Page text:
Medical Protocol of Gender Identification. Natal diagnosis (more accurately, a prediction) of gender is traditionally only through physical inspection (phenotypical) of genitalia. The diagnosis is accurate in most cases; however, medical science recognizes that from time to time the diagnosis is in error. Often the error of diagnosis results from uncommon genetics and congenital conditions which are only later discovered as the individual matures. As science of genetics develops, other more accurate gender diagnoses (genotypical) may be introduced to preclude an erroneous natal diagnosis. Until a more accurate method of natal diagnosis is developed, the legal system has typically supported a process to amend personal documentation resulting from medical re-evaluation of the original gender diagnosis.

Legal Recognition of the Medical Protocol in Texas. Section 192.011 of the Texas Health and Safety Code establishes the process to revise birth certificates to comply with medical re-evaluation of an individual's gender. This process by de facto health "law" defers simply to the medical protocol, requiring the attending physician's affidavit, certifying a rediagnosis of gender. Amendment process for other personal documentation is nonspecific; however, a court order has proven effective, and in issuing the order, judges have typically deferred to the medical protocol established through the physician's affidavit. The Texas Department of Public Safety has found this methodology satisfactory to amend the gender marker on driver's licenses. A court order for change of gender markers also facilitates the process of changing federal and other state documents, and in the case of Texas residents not born in Texas, an amendment of their birth certificates.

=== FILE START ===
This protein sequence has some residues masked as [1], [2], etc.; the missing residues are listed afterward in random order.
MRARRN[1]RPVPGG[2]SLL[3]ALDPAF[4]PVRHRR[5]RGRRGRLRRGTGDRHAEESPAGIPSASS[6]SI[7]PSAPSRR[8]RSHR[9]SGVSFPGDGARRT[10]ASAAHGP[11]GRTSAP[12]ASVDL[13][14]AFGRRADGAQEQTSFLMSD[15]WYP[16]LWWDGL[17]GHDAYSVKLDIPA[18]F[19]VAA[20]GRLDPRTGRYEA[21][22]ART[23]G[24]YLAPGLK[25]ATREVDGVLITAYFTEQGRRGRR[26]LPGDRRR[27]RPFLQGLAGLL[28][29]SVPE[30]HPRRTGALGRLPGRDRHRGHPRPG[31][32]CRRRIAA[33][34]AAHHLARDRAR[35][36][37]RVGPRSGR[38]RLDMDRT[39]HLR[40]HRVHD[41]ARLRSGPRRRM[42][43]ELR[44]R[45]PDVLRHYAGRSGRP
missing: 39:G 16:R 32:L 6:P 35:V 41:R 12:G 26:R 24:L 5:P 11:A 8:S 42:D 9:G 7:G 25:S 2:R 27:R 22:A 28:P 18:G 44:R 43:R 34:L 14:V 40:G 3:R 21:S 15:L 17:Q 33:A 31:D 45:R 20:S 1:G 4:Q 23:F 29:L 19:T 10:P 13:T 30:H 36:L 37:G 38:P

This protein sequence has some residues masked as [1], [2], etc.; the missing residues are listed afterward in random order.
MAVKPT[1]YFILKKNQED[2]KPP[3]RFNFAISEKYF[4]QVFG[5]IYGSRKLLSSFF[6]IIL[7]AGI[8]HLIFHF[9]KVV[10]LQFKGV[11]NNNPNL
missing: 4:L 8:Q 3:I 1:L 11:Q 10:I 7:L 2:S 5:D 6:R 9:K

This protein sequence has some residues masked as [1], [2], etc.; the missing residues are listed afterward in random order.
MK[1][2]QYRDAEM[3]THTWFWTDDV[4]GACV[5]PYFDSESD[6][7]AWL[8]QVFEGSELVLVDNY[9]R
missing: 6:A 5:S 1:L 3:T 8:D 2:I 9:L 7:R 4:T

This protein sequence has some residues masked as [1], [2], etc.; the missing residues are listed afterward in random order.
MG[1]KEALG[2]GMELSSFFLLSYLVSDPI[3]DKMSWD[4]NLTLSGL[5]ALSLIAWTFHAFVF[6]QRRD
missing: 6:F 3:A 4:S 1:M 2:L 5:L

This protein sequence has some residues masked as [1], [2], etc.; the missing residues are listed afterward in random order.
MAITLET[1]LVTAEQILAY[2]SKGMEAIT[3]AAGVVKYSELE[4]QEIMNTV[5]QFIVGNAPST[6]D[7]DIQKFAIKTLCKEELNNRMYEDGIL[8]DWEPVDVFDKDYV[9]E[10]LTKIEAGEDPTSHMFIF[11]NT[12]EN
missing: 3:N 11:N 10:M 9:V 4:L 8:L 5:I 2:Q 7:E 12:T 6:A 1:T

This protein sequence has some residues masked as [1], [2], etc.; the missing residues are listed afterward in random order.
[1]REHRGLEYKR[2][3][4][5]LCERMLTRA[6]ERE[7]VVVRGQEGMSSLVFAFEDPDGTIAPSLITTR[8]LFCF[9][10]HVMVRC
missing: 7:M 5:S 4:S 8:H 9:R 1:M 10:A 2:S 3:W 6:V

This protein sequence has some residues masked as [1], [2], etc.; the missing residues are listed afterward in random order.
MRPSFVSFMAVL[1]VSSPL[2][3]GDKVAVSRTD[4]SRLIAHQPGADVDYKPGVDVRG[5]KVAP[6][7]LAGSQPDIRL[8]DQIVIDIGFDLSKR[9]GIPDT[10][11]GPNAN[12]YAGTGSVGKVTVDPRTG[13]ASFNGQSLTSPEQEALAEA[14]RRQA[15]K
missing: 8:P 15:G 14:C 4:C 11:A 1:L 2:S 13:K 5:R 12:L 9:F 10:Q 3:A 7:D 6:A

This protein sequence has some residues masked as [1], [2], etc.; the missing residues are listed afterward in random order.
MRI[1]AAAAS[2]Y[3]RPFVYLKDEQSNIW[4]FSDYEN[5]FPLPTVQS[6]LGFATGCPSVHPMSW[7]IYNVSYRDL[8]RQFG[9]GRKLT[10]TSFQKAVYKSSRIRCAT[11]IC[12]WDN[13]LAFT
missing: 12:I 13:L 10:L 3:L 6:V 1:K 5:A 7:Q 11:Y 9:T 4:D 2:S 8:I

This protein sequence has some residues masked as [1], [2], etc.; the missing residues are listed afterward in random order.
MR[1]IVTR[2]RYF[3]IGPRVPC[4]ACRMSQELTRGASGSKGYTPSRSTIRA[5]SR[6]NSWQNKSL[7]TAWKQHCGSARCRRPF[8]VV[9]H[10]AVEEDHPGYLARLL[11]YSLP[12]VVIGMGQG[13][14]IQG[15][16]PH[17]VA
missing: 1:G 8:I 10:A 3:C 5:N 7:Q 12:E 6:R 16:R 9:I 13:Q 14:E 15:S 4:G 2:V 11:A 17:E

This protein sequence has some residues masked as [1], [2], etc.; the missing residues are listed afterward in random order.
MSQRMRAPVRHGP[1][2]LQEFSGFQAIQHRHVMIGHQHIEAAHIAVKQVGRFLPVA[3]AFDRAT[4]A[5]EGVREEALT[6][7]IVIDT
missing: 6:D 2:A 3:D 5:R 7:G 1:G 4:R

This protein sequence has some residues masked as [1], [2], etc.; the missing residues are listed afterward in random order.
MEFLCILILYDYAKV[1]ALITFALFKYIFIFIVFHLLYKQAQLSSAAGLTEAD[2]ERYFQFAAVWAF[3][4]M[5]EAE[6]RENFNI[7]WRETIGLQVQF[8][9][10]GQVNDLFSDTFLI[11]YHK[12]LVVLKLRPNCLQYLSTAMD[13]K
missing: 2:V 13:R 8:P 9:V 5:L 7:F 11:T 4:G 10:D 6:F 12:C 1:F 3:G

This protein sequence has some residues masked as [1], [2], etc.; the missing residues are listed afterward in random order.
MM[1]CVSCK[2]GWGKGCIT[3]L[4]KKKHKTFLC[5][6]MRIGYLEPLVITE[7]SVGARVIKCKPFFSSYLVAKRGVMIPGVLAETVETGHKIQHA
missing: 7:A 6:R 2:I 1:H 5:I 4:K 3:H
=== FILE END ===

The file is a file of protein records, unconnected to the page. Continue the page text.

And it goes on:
Change of Name as a Result of Change of Gender Marker. In addition to a court appearance for revision of gender marker, another appearance to revise the individual's name for congruency is most often required. Recent trends in Texas since 1992 have combined the procedure in the public interest by accomplishing both procedures on one court appearance.

Role of the Courts. The court is not creating "new" law in this process, but simply streamlining the implementation of existing law. The court takes the attending physician's affidavit as compliance with §192.011 of the Health and Safety Code for amendment of gender marker, and confirms there is no fraudulent intent; either accepting the petitioner's statement in the petition or taking sworn testimony of the petitioner. Absent fraudulent purpose, the courts have typically ruled pro forma, accepting the validity of the medical protocol for both change of name and revision of gender marker.